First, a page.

Wednesday, 21 May 2014
Top Ten Grammar Mistakes
Or not. Even after a good decade of study and daily immersion, most native English speakers still make the following grammar and spelling mistakes on a far-too-regular basis. (Including me.)
So I present to you, the Top Ten Grammar Mistakes.
1. The Grocer's Apostrophe. This one drives me nuts. EVERY. SINGLE. TIME. It's when the user inserts an apostrophe-S to make a singular noun plural. Frex: Apple's. This rule ain't that hard, folks. Plurals don't need an apostrophe. (This grammar mistake is named for the greengrocers who abuse it all the time. Graphic designers should also be held accountable.)
2. Lay/Lie. Now here's a grammar mistake worth making. Lay and lie sound so very similar. Can you blame the user for mistaking the two? Mignon Fogarty, Grammar Girl explains thus: "The way I remember is to think of the phrase lay it on me. You're laying something (it, the direct object) on me. It's a catchy, dorky, 1970s kind of phrase, so I can remember it and remember that it is correct." If you make this mistake often, don't beat yourself up. Take two aspirin and lie down.
3. Homophones. These are words that sound alike but are spelled different and also have different meanings. If you're good at spelling, these don't give you any issue. But not everyone is Second Place State Champion in the Fifth Grade Spelling Bee. So do you mistake your you're yore and there their there? That's homophones messing with you. They like to play mind games.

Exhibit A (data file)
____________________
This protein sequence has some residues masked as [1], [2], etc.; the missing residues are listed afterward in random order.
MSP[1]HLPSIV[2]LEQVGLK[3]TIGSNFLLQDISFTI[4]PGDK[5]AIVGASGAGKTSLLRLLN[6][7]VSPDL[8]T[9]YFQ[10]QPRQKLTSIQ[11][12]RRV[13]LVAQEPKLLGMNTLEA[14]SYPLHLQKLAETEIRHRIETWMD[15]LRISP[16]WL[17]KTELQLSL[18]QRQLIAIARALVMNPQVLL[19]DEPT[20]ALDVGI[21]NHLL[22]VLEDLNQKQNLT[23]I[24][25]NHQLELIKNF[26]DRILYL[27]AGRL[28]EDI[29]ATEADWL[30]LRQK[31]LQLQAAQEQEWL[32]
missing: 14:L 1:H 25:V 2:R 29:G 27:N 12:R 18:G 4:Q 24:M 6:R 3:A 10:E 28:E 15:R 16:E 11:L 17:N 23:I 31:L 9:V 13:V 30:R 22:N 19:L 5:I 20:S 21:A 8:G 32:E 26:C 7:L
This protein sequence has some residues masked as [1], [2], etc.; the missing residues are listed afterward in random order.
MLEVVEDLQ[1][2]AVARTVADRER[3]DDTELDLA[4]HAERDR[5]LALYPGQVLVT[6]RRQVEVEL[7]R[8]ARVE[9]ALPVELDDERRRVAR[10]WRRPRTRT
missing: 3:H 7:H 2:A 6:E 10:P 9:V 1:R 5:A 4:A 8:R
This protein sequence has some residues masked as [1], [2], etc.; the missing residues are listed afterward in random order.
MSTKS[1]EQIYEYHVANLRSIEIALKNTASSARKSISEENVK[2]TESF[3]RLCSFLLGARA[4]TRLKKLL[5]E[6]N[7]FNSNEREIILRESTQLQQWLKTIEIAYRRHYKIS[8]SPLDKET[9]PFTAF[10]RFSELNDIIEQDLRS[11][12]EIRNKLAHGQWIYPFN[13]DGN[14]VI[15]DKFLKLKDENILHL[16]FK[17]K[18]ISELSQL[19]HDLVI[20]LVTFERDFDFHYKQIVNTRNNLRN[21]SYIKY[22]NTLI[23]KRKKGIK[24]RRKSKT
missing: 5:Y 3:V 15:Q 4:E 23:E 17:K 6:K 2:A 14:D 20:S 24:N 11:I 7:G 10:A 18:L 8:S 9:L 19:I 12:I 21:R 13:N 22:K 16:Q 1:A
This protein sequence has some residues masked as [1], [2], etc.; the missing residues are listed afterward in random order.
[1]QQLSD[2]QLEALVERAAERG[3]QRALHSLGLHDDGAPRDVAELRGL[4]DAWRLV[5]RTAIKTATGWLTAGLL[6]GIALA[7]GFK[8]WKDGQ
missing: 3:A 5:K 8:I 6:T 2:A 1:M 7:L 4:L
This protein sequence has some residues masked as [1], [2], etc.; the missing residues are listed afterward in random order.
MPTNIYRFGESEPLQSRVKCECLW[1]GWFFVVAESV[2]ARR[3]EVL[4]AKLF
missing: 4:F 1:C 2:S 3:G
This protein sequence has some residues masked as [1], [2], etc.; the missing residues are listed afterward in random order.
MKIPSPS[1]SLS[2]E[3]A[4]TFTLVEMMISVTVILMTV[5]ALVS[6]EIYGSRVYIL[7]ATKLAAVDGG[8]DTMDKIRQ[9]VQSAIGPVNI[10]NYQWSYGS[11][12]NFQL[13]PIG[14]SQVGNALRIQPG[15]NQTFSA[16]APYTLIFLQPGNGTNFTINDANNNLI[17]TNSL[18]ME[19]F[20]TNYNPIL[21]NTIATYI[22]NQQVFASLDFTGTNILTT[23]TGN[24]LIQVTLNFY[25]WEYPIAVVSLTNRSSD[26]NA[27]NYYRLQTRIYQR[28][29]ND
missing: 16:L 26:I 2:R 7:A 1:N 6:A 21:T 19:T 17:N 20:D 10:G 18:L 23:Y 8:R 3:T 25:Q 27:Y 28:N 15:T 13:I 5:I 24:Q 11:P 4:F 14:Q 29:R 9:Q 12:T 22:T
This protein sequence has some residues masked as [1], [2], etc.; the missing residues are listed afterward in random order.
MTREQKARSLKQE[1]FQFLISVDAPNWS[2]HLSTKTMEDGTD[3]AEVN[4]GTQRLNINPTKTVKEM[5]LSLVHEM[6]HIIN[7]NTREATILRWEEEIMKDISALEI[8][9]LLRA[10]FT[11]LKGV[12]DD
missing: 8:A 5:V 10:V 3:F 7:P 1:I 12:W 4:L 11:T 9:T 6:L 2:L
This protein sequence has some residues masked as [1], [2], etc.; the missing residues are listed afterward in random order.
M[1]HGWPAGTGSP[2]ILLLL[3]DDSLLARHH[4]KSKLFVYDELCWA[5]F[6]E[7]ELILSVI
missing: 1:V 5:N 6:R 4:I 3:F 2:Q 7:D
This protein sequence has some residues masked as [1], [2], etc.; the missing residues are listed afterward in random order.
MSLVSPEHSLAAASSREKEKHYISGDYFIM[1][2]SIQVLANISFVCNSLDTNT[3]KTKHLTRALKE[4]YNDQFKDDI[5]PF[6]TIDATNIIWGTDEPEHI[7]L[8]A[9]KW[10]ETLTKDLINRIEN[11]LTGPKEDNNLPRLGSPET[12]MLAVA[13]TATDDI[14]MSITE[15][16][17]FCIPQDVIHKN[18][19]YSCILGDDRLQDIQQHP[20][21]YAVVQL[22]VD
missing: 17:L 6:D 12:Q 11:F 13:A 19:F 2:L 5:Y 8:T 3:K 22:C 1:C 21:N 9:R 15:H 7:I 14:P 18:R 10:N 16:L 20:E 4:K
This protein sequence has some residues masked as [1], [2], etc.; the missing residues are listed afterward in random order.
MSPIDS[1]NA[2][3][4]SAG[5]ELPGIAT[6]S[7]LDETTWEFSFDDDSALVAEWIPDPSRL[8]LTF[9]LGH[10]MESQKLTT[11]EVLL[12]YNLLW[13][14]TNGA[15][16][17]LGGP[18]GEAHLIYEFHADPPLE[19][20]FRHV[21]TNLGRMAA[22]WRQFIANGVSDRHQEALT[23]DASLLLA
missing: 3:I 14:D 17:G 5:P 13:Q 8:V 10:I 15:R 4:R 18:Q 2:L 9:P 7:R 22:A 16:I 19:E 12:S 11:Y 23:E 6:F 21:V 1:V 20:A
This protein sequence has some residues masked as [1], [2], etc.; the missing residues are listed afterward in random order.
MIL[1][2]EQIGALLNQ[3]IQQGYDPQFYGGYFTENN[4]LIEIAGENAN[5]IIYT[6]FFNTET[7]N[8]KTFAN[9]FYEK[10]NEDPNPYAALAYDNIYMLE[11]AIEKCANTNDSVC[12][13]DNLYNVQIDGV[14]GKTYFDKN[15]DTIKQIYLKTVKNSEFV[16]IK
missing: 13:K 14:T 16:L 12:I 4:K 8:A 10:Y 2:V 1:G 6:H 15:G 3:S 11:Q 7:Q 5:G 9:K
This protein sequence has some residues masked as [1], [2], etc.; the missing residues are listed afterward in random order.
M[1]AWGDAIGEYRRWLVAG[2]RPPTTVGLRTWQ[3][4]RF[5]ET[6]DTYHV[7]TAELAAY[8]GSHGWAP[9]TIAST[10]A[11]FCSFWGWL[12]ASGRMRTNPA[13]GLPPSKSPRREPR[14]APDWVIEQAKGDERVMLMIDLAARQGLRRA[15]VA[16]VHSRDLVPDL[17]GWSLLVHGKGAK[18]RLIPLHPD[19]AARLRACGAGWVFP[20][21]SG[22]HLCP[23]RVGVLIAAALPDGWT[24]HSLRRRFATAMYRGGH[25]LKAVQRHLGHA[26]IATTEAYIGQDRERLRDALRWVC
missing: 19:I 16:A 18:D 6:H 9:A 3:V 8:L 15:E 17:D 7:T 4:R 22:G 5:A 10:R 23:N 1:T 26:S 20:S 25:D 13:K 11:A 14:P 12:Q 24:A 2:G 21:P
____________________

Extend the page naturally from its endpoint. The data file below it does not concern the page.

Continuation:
4. Possessive Apostrophe. This is probably the evil sister who sets up her little brother Greengrocer to take the rap for apostrophe (mis)use. (Serves Greengrocer right for being stupid.)
How did this come about? Here's one theory:
George's hat. (aka the hat that belongs to George. His hat.)
Wanna know how the possessive apostrophe came into being? Long-story-short, in Proper (hoity-toity toffee-nose) English, the correct way of talking about the hat that belongs to George was to say:
George his hat.
That later got condensed (for good or ill) down to:
Ah, now it makes sense! If you remember this forgotten grammatical structure, you may be less likely to wonder why possessive has an apostrophe, and will be more likely to not commit Grocer's Apostrophes (evil things that they are). (Here's the long story and a few other scholarly reasons, if you wish to get all Saxon on us and you may).
5. That leads to Substitutional Apostrophes, aka Contractions. Frex: Don't let's think he's making the same mistakes you're using. Essentially, these apostrophes are used to replace missing letters.
Do not let us think he is making the same mistakes you are using.
6. I before E except after C. One of the most famous spelling rules, it also ended with Or as sounding an A as in neighbor and weigh, and other "exceptions" to the rule. Today we are going to blame French (and maybe German) but really it's the fault of English for its rather harsh recruitment tactics1. So when you come across words like receipt and conceive, know they have been borrowed from French The reason for this particular quirk (and it is a quirk, rather than a reliable rule is because these words were borrowed from French, which inherited them from Latin, which has particular spelling rules for words and sounds.